[OS X TeX] OSX-ifying TeX even more

Bruno Voisin bvoisin at mac.com
Thu Jan 18 15:40:05 CET 2007


Le 18 janv. 07 à 14:35, Roberto Avanzi a écrit :

> On 18 Jan 2007, at 13:08, Peter Dyballa wrote:
>
>> Am 18.01.2007 um 12:57 schrieb Roberto Avanzi:
>>
>>> Pro and con anyone?
>>
>> Apple developed some recommendations how to handle and where to  
>> place different kinds of "bundles." UNIX has a longer history.
>>
>> To sing it with Marx: I'm against it!
>
> Yes, but the internal structure of these directories would be
> identical, and there would be hard or soft links to the directories
> in the bundle - both worlds would then be respected.  The unix
> tools would _see_ no difference at all,
> and the data would be stored in a way that survives complex
> transitions.

Count me among the opposants as well. OS X brings valuable  
clarification and organization to the Unix pieces it is based upon,  
and by breaking that organization you would lose a lot.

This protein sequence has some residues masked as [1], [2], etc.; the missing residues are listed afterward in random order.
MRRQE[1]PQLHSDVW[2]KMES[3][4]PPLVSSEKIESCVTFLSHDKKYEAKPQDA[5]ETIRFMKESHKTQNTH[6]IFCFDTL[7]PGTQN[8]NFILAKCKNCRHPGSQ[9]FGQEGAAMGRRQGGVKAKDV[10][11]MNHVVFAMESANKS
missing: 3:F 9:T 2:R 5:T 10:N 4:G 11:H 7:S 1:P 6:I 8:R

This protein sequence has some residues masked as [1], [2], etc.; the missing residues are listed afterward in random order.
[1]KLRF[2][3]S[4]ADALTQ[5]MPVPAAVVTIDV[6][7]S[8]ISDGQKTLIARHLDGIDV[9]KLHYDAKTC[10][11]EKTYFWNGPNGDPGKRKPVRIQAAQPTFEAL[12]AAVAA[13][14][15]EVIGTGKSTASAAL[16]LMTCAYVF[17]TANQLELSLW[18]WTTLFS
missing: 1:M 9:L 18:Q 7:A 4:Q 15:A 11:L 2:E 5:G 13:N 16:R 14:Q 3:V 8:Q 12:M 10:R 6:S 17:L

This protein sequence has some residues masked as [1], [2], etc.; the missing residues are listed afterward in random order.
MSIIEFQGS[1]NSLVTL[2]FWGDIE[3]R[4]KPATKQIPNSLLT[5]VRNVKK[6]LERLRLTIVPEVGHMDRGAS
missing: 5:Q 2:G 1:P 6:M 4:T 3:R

On OS X, applications should go inside /Applications, libraries, back- 
ends and so forth inside /Library, and for those parts that come  
unchanged from the Unix world inside the invisible directories /bin, / 
usr/bin and so forth, defined partly by guidelines dating back to the  
origins of Unix and partly by usage. And don't forget that numerous  
Unix applications use hard-coded paths, based on these guidelines and  
usage.

/Users is supposed to be for user-specific files, including /Users/ 
Shared for files to be shared among users, but the operation of the  
OS and applications should be completely independent from the /Users  
area, except for personal preference and configuration files,  
personal fonts, personal TeX additions, all inside ~/Library.

That's why I don't use Migration Assistant, and reinstall all the  
programs one by one, given many of them rely on components located  
inside /Library or in the invisible Unix directories. Accordingly you  
need to reinstall these programs from their original installer  
packages, which put everything at the proper place.

You can, of course, store these installer packages and all the  
customizations you may have added inside /Users/Shared, and reinstall  
from there. Personally I store all these installer packages and  
customizations on an external hard drive, where I keep the packages  
as up to date as possible, and from time to time I burn that  
repository on a DVD.

Bruno Voisin

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